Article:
My bike feels like new!

snowbikingMy bottom bracket had been showing signs of premature aging (pedals aren’t meant to wiggle, right?) so last week I went up to my parent’s house to put in a new one. My dad was still at work but he told me to go ahead and take the cranks off.

“But I don’t think I can take them off by myself, I don’t remember how!” I sputtered.

He reassured me that I was quite capable of taking them off without him. So I dug around in the toolbox and found what I thought were the right tools and timidly set to work. But these cranks didn’t take my gentle suggestions very kindly. I had to unscrew those bolt using all of the strength I could muster, hoping that I was unscrewing them properly.

It took me a lot of huffing and puffing but eventually I was triumphant and both crank arms came off. I felt ridiculously proud of my accomplishment; my dad had been right after all.

bike crank arm

It actually came off!


Having a dad who is always willing to coach me through bike repairs is the best things a non-mechanically minded cyclist could ask for. He has a knack for pushing me beyond the limits of what I think I can do but also being there to help out with the stuff I can’t do yet.

And one thing that I quickly discovered that I couldn’t do on my own was to take out the bottom bracket. Even after my dad made it home the bottom bracket didn’t want to come out. But eventually, after working on it for a good thirty minutes, maybe even closer to forty five minutes, we were able to get it loose. (I say we, but really my dad did all the muscle work while I held the bike still.) Then I cleaned up inside the frame and we put the brand-new shiny bracket in. Don’t worry, thanks to salt, I am sure it won’t be shiny for long.

bike bottom bracket

Poor old thing


I also got new brake pads, which I installed today despite a strict warning on the package that said…

“Fitting and adjustment should be undertaken by a qualified mechanic.”

Slowly, ever so slowly, I am getting comfortable with working on my bike. I am starting to understand how different parts work and much to my surprise, actually enjoying the process. I can’t thank my dad enough for giving me a helping hand.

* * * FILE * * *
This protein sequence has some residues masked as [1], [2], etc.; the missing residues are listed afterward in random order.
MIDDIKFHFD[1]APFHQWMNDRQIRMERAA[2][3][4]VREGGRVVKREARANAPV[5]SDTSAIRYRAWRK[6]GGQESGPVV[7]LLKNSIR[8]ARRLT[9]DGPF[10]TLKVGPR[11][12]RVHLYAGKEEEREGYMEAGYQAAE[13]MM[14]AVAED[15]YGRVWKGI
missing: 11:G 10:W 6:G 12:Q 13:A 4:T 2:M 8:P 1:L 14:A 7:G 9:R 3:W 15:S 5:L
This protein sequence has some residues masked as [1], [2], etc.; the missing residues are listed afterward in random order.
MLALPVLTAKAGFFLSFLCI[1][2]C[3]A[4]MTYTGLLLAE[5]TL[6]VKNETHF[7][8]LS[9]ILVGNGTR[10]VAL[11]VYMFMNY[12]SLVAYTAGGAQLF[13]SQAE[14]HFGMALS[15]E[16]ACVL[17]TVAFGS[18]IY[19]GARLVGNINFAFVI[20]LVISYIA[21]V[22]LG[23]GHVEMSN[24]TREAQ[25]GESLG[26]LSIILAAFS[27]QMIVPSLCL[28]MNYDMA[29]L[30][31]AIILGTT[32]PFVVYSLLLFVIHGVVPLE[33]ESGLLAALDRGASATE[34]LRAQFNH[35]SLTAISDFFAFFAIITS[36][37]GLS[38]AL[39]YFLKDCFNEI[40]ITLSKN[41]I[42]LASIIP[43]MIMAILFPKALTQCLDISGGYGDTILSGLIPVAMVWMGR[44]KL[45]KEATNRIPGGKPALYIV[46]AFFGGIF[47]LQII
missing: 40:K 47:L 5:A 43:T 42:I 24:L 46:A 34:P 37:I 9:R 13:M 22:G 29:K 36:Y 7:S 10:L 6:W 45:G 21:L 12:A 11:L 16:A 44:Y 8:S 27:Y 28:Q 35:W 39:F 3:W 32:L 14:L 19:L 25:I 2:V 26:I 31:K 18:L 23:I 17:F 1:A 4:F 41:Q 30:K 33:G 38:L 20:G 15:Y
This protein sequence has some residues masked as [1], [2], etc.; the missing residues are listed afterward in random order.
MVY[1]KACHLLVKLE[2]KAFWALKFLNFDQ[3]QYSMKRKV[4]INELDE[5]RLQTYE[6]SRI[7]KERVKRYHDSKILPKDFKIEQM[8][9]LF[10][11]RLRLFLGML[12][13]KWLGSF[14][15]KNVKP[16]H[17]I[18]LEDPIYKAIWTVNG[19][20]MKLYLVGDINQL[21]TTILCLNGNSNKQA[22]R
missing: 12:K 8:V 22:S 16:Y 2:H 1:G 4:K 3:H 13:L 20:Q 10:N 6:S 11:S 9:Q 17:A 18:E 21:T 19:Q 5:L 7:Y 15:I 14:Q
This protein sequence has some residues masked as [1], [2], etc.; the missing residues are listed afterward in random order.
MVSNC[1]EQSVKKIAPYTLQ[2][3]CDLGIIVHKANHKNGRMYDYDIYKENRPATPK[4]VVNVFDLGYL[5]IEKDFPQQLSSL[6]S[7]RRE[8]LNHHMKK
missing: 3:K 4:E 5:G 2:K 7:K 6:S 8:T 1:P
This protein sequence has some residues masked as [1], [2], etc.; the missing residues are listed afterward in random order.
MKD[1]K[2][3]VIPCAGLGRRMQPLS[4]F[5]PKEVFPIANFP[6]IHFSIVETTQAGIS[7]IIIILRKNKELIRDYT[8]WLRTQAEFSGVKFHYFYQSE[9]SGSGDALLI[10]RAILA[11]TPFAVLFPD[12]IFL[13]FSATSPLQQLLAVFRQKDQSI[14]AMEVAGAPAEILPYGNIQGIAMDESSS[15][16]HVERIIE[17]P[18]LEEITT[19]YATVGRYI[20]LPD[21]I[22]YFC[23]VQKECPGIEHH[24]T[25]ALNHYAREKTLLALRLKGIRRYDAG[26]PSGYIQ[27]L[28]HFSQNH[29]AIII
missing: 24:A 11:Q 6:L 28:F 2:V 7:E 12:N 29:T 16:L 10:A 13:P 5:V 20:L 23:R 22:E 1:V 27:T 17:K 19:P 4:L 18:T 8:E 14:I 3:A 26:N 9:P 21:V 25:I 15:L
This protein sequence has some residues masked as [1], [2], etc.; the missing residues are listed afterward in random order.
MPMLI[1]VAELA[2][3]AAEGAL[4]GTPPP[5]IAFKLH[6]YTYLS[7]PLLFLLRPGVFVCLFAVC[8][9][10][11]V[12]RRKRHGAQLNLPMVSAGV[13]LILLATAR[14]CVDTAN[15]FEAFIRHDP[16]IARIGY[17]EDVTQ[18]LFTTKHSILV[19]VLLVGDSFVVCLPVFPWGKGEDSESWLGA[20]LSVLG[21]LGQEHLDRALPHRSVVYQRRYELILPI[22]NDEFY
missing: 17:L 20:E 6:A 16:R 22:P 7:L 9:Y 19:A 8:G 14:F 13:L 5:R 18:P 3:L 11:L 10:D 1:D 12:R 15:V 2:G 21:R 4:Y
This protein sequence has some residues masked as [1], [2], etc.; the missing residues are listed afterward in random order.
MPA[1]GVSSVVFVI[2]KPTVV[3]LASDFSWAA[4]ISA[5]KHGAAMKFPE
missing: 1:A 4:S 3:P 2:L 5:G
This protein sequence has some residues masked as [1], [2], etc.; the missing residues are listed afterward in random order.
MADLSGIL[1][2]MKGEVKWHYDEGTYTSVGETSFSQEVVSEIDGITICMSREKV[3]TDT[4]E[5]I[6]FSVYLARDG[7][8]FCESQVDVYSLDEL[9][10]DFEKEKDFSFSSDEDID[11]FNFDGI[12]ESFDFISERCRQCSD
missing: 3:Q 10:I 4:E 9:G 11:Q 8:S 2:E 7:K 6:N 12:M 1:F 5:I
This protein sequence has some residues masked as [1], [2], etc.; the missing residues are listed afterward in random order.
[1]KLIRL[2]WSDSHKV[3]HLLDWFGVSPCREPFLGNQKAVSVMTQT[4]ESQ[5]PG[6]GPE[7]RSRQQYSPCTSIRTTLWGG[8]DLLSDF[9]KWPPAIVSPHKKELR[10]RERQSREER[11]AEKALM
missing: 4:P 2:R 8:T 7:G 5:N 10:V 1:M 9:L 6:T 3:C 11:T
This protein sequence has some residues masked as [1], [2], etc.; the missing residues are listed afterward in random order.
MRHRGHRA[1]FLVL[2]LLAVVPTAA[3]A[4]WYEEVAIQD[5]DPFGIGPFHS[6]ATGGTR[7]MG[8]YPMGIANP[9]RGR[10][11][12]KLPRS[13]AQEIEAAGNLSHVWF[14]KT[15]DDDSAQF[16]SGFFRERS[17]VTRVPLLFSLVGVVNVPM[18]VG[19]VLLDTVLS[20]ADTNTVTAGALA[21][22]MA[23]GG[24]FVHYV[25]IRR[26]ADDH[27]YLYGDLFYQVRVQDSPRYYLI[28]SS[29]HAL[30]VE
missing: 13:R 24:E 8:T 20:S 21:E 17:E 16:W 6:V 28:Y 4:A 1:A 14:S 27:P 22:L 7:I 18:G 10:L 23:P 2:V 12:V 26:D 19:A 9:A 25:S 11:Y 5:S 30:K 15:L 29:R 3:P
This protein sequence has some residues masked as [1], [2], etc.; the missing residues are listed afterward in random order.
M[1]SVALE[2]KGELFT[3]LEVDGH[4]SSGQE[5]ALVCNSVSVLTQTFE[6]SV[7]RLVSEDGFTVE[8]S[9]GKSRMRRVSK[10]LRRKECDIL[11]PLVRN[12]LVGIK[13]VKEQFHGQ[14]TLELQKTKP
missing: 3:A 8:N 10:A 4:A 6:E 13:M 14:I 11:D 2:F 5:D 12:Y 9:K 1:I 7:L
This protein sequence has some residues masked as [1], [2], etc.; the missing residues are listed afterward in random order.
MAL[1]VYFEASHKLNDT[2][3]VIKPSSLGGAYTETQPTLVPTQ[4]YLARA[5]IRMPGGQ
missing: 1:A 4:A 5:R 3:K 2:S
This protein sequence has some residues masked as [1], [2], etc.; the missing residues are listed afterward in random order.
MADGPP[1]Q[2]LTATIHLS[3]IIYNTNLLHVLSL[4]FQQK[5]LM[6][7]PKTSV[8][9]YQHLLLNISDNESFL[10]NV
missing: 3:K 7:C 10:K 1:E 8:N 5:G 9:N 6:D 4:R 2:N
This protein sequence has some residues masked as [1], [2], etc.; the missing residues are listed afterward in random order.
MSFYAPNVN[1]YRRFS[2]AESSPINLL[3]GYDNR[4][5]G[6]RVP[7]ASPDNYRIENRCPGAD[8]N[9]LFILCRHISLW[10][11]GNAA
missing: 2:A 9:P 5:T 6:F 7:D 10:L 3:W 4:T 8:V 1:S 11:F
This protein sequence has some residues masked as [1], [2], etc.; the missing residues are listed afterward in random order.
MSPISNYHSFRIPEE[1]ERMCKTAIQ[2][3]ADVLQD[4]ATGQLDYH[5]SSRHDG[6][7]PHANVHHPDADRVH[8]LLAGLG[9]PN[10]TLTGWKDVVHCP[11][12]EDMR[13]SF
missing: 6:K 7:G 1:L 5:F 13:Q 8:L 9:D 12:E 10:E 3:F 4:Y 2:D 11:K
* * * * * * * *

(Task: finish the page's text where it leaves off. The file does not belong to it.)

Stop that squeak!

It can be overwhelming. There is so much about bike repair and bike maintenance that I don’t know yet and I find myself constantly playing catch up, trying to learn what I need to know to keep my bikes in good condition.

Sometimes, I look at one of my bikes and think,

“I have no clue how this thing actually works, what am I even doing riding it anywhere?”

I guess learning it all doesn’t happen overnight. The good thing is I am making progress, albeit slower progress than my bikes surely hope for.

Last week, my mountain bike started squeaking with every pedal stroke. I figured the chain needed a good cleaning, so that day when I got home from work I scrubbed everything down. In the morning, I applied a fresh layer of lube and called it good.

It wasn’t good. The squeaking continued. Is there anything worse then riding a madly squeaking bike?

This time when I got home, I looked at each moving part to determine what could possibly be causing my ears such pain. The culprit turned out to be the innocent looking guide pulley.

Yesterday I got out my set of Allen keys and confidently loosened the bolt which held the pulley in place. (Guide pulleys can sense fear so my use of the term “confidently” is a cover-up of my actual emotional state.)

Since I was already tinkering around with the derailleur, I took the other pulley out as bike pulleys

After cleaning each part, I lubed the pulleys and tightened them back into their respective places. And for bonus points I figured out why I have been having trouble with my rear brakes; one of the pads was up too high and was brushing the tire.

I felt like a champ. I had diagnosed the problem and solved it.

Did the process take a few hours?

Was I laughably clumsy the entire time?

Did I put the chain around the pulleys incorrectly the first couple of tries?

But everything is back in place and working fine. And best of all, I did it all by myself.

Keeping my bike clean.